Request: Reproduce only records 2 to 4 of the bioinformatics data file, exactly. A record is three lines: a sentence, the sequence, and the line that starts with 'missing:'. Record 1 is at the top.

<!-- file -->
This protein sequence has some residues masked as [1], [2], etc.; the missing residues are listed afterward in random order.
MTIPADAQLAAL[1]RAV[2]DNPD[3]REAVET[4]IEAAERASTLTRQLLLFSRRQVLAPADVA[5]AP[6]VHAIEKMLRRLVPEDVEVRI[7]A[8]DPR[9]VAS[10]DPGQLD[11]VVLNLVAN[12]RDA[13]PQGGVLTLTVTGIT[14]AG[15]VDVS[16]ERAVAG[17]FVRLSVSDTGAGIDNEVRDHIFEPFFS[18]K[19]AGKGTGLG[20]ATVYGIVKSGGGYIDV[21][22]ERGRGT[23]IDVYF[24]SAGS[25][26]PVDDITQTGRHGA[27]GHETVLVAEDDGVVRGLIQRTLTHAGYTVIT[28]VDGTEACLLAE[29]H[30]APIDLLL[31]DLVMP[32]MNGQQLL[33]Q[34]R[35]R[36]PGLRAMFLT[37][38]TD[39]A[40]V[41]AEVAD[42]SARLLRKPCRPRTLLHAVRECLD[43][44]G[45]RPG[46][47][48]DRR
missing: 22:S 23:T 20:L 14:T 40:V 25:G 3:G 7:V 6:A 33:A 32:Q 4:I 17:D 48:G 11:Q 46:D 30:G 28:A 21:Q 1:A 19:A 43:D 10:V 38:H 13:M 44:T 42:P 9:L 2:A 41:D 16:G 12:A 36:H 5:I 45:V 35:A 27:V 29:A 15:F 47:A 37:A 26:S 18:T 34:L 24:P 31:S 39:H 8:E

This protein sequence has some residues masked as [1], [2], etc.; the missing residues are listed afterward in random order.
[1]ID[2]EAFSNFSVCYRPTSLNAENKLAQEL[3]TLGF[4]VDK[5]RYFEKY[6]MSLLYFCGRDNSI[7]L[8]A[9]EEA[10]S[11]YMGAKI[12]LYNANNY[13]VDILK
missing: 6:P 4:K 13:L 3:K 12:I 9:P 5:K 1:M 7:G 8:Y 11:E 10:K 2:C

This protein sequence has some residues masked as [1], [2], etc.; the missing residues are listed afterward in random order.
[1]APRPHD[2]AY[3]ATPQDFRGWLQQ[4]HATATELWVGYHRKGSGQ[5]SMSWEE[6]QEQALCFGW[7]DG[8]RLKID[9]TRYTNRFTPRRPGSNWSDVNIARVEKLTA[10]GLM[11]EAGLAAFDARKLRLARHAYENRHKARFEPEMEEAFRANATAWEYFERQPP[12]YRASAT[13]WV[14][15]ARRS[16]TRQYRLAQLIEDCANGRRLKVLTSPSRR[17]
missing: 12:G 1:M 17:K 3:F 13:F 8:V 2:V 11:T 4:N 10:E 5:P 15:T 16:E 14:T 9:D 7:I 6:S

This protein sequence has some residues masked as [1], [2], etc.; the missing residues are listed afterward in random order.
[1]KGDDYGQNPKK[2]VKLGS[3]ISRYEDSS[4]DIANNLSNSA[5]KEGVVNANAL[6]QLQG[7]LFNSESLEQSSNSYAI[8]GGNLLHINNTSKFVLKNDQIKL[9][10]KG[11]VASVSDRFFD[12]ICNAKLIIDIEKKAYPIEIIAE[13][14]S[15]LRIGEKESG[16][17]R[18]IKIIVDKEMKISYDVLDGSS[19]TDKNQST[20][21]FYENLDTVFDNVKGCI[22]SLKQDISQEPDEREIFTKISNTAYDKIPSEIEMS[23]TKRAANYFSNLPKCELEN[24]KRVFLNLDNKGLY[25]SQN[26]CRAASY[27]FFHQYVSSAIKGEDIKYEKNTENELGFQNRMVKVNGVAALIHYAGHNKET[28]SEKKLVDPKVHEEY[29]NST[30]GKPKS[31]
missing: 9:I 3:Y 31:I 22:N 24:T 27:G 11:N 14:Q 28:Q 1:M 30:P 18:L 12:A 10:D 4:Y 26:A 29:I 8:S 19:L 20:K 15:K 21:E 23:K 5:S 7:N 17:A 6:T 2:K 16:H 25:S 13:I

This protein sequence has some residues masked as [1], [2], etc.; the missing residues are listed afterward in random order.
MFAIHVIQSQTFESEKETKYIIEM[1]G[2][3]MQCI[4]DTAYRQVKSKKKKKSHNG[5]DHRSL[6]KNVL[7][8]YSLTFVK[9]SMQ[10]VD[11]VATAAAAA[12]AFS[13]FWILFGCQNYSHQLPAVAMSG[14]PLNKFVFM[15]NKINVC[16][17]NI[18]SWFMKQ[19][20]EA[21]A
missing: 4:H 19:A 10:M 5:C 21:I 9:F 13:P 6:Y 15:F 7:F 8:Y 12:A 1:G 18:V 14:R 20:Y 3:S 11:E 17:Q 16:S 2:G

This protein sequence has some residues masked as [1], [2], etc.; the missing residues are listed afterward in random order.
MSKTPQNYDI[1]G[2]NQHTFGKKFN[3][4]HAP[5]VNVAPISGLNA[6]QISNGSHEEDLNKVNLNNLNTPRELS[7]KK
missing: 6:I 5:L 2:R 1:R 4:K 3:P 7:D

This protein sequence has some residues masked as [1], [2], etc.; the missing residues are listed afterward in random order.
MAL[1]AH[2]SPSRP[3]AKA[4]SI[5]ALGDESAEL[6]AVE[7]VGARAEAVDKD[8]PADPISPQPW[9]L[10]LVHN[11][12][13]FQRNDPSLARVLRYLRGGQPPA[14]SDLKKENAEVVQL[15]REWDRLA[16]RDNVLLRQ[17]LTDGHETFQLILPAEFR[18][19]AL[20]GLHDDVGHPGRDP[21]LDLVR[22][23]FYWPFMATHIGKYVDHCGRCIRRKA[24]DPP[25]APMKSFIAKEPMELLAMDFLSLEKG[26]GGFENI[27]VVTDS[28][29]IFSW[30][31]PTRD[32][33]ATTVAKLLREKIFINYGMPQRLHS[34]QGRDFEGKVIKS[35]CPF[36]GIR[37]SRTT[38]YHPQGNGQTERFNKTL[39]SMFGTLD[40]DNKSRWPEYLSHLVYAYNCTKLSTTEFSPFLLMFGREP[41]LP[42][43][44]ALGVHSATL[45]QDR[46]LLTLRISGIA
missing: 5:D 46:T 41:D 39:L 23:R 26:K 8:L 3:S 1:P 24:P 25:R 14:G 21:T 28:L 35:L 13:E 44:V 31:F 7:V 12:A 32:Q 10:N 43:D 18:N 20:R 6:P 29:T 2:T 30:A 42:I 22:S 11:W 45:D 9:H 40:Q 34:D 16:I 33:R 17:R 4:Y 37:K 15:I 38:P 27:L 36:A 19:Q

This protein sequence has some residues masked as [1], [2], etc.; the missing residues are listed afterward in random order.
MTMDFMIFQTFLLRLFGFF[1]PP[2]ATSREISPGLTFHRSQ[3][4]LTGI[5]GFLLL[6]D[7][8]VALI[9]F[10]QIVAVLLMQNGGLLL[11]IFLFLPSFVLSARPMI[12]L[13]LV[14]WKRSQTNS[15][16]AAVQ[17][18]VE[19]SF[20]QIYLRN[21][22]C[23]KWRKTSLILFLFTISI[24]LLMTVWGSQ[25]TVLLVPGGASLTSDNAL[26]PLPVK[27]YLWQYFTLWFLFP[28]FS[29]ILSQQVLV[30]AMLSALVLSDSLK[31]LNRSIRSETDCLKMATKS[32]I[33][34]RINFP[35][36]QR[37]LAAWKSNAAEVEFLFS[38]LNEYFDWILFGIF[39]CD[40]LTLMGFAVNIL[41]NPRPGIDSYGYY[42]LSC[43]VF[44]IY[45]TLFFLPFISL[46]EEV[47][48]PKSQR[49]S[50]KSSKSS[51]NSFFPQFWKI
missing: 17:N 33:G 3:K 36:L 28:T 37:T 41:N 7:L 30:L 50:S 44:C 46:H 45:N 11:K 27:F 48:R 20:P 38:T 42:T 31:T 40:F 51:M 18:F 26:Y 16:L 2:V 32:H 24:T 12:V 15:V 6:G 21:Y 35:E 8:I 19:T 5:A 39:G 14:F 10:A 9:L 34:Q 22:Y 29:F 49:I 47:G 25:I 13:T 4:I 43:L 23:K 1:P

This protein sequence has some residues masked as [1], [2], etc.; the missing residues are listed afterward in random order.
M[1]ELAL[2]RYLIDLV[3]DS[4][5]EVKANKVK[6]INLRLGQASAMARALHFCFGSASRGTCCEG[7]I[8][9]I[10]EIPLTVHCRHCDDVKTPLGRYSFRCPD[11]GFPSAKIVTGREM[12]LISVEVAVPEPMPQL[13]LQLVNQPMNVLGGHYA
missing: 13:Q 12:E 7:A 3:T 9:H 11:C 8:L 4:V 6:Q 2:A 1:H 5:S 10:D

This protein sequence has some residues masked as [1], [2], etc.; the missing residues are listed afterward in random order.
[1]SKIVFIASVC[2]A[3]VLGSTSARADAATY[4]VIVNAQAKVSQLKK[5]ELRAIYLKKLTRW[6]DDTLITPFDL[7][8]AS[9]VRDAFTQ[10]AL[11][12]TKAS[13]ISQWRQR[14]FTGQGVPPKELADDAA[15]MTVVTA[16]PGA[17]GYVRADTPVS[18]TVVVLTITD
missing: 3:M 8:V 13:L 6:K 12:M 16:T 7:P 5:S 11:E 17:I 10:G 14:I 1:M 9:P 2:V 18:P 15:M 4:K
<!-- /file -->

This protein sequence has some residues masked as [1], [2], etc.; the missing residues are listed afterward in random order.
[1]ID[2]EAFSNFSVCYRPTSLNAENKLAQEL[3]TLGF[4]VDK[5]RYFEKY[6]MSLLYFCGRDNSI[7]L[8]A[9]EEA[10]S[11]YMGAKI[12]LYNANNY[13]VDILK
missing: 6:P 4:K 13:L 3:K 12:I 9:P 5:K 1:M 7:G 8:Y 11:E 10:K 2:C

This protein sequence has some residues masked as [1], [2], etc.; the missing residues are listed afterward in random order.
[1]APRPHD[2]AY[3]ATPQDFRGWLQQ[4]HATATELWVGYHRKGSGQ[5]SMSWEE[6]QEQALCFGW[7]DG[8]RLKID[9]TRYTNRFTPRRPGSNWSDVNIARVEKLTA[10]GLM[11]EAGLAAFDARKLRLARHAYENRHKARFEPEMEEAFRANATAWEYFERQPP[12]YRASAT[13]WV[14][15]ARRS[16]TRQYRLAQLIEDCANGRRLKVLTSPSRR[17]
missing: 12:G 1:M 17:K 3:F 13:F 8:V 2:V 11:T 4:N 10:E 5:P 15:T 16:E 14:T 9:D 7:I 6:S

This protein sequence has some residues masked as [1], [2], etc.; the missing residues are listed afterward in random order.
[1]KGDDYGQNPKK[2]VKLGS[3]ISRYEDSS[4]DIANNLSNSA[5]KEGVVNANAL[6]QLQG[7]LFNSESLEQSSNSYAI[8]GGNLLHINNTSKFVLKNDQIKL[9][10]KG[11]VASVSDRFFD[12]ICNAKLIIDIEKKAYPIEIIAE[13][14]S[15]LRIGEKESG[16][17]R[18]IKIIVDKEMKISYDVLDGSS[19]TDKNQST[20][21]FYENLDTVFDNVKGCI[22]SLKQDISQEPDEREIFTKISNTAYDKIPSEIEMS[23]TKRAANYFSNLPKCELEN[24]KRVFLNLDNKGLY[25]SQN[26]CRAASY[27]FFHQYVSSAIKGEDIKYEKNTENELGFQNRMVKVNGVAALIHYAGHNKET[28]SEKKLVDPKVHEEY[29]NST[30]GKPKS[31]
missing: 9:I 3:Y 31:I 22:N 24:T 27:G 11:N 14:Q 28:Q 1:M 30:P 18:L 12:A 10:D 4:Y 26:A 29:I 8:S 19:L 20:K 15:K 21:E 23:K 5:S 7:N 17:A 6:T 2:K 16:H 25:S 13:I